In a highly anticipated decision – in Chamber of Commerce v. NLRB - the U.S. District Court for the District of South Carolina, Charleston Division, struck down the new NLRB rule that requires employers to post an NLRB poster (that informs employees of their rights under the National Labor Relations Act) in the workplace. A copy of the court’s decision can be read here.
Over the past several months, the NLRB’s new posting requirement has been the subject of great controversy, and is currently set to take effect on April 30, 2012. In light of this recent court decision, however, it will be interesting to see whether the NLRB postpones the posting requirement again. The posting requirement had already been pushed back twice, pending legal challenges to the rule.
For the first legal challenge, on March 2, 2012, the U.S. District Court for the District of Columbia upheld the posting requirement, and ruled that the NLRB had “broad authority” to issue rules. Accordingly, although the plaintiffs in that case appealed the court’s decision, it appeared that the new posting requirement would still take effect on April 30, 2012.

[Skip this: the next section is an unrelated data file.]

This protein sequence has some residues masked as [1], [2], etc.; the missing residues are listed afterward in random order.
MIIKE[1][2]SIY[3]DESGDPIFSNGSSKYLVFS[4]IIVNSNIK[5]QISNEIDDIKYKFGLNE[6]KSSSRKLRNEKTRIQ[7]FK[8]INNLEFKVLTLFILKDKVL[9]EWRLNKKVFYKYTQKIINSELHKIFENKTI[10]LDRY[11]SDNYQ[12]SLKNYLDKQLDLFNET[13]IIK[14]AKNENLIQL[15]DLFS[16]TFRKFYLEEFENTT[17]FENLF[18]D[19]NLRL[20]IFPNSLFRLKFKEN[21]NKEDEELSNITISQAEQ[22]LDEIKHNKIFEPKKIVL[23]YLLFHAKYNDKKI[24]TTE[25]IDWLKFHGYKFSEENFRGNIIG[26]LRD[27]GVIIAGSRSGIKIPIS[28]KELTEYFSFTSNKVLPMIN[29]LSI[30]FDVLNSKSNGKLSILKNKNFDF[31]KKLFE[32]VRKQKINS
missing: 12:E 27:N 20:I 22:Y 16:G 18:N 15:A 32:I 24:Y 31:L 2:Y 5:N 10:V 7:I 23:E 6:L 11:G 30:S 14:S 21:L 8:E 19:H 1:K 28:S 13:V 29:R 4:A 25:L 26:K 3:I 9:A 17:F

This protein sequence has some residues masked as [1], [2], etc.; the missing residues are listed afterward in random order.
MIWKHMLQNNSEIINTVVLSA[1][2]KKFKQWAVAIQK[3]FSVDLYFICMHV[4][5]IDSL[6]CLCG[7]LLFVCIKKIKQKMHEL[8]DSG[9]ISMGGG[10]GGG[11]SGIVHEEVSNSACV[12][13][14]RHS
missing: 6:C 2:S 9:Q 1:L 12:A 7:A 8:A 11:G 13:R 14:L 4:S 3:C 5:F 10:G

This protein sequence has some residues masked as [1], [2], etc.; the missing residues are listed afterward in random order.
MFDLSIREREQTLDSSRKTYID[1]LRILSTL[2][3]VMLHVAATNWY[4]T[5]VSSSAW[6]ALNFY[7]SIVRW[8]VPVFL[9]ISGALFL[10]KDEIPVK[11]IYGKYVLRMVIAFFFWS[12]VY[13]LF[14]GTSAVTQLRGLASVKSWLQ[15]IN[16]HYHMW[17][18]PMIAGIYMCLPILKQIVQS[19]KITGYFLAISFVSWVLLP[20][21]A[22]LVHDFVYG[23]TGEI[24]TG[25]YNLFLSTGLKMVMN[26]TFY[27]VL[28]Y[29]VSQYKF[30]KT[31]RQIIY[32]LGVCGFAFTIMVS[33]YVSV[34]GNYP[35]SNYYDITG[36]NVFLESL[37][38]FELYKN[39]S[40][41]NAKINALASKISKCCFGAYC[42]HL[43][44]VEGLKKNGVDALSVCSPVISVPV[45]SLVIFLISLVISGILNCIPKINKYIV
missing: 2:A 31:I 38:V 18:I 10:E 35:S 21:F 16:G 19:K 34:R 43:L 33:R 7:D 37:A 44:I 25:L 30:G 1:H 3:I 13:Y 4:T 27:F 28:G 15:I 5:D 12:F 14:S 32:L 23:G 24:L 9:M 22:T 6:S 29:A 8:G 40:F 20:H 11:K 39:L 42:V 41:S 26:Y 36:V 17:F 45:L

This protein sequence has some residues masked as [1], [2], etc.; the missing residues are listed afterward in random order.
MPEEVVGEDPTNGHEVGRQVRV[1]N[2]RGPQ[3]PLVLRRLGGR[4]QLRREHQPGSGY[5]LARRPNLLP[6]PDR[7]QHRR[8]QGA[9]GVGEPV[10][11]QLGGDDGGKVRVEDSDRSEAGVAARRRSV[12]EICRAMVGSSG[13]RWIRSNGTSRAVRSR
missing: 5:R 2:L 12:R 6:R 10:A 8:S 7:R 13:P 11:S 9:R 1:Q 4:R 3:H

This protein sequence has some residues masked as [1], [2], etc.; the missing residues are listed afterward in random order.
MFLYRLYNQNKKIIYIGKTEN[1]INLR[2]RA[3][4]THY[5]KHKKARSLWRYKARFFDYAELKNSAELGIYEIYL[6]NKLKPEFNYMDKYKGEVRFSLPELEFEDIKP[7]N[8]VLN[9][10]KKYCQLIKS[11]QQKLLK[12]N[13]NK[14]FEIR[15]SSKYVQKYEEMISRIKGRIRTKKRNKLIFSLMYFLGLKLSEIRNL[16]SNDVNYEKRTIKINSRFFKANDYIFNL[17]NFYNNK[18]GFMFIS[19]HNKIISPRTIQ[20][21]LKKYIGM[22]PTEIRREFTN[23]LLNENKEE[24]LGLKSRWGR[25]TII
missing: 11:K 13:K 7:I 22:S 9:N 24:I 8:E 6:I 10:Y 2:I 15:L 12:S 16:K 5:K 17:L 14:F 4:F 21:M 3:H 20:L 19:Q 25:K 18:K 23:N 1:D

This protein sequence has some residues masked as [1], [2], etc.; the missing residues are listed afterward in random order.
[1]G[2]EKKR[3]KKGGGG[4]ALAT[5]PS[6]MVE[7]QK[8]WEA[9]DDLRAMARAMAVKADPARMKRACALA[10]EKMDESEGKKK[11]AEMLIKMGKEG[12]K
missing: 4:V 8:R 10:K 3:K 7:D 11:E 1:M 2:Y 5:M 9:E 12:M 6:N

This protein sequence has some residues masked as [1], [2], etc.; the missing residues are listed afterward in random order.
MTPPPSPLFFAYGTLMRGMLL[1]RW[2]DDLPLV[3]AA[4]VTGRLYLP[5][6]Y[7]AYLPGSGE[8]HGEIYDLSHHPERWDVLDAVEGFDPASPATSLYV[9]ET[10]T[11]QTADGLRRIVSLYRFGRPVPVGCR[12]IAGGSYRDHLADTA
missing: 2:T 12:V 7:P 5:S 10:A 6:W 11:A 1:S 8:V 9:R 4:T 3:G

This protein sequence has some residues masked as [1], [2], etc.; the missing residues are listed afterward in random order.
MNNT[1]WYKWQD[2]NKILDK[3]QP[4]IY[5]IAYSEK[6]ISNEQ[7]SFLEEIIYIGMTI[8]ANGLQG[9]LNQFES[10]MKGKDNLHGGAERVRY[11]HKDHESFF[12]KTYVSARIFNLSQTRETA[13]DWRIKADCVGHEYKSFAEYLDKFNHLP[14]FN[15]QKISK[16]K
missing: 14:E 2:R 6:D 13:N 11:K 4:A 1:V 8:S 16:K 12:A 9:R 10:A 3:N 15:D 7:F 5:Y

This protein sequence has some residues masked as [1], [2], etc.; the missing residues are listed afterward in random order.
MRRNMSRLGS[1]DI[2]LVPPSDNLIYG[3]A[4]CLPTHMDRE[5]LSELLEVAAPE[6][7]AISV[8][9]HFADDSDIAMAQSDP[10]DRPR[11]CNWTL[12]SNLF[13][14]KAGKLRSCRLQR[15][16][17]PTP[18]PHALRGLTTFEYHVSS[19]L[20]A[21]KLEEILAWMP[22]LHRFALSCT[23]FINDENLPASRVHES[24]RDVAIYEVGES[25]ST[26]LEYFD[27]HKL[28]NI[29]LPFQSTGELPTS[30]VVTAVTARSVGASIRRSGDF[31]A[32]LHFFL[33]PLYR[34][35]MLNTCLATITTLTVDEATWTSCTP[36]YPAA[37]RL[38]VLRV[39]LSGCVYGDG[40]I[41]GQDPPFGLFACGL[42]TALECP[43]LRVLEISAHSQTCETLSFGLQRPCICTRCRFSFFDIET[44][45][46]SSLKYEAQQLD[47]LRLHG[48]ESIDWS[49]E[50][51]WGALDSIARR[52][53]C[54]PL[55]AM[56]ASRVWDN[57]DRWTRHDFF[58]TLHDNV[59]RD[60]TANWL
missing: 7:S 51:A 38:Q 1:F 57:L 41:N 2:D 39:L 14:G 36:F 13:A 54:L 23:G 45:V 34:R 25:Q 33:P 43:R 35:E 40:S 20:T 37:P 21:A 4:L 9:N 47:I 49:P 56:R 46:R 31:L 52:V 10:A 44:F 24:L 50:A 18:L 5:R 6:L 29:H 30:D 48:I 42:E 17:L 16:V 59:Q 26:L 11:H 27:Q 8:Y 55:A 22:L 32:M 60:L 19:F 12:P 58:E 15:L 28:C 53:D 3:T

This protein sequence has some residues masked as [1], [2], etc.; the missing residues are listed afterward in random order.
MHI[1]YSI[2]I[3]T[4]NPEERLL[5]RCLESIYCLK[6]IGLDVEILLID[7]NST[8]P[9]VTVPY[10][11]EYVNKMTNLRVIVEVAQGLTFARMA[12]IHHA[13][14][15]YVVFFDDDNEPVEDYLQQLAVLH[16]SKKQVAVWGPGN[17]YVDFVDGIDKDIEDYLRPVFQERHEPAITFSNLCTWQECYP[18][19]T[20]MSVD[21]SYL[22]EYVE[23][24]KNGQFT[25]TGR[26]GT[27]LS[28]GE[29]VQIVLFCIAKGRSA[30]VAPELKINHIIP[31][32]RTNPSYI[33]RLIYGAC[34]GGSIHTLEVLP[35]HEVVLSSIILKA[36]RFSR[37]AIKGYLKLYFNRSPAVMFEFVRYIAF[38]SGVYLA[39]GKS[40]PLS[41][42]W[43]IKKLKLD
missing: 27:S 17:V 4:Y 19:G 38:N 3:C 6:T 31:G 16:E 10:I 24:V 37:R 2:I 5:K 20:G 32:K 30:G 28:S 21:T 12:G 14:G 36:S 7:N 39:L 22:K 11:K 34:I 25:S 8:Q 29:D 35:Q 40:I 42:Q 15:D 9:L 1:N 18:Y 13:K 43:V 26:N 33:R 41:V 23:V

In the second legal challenge (discussed in this blog entry) the court in Chamber v. NLRB reached the opposite conclusion and invalidated the NLRB’s new posting rule. In reaching its decision, the court noted that the Board’s authority was limited to what is necessary to carry out the provisions of the NLRA. The court then concluded that the NLRB posting requirement was not necessary, but rather “simply useful,” to carry out the provisions of the NLRA. The court further explained that the role of the NLRB is to be reactive as opposed to proactive in relation to employees covered by the Act. On this issue, the court noted that the NLRB’s posting requirement “proactively dictates employer conduct prior to the filing of any petition or charge, and such a rule is inconsistent with the Board’s reactive role under the Act.”
This ruling is good news for employers. The fact that this decision came out of South Carolina is not entirely surprising, because South Carolina is a largely Republican state and was in the center of the dispute between the NLRB and Boeing, Inc.
In any event, the next step is to wait and see what happens with the April 30, 2012 deadline…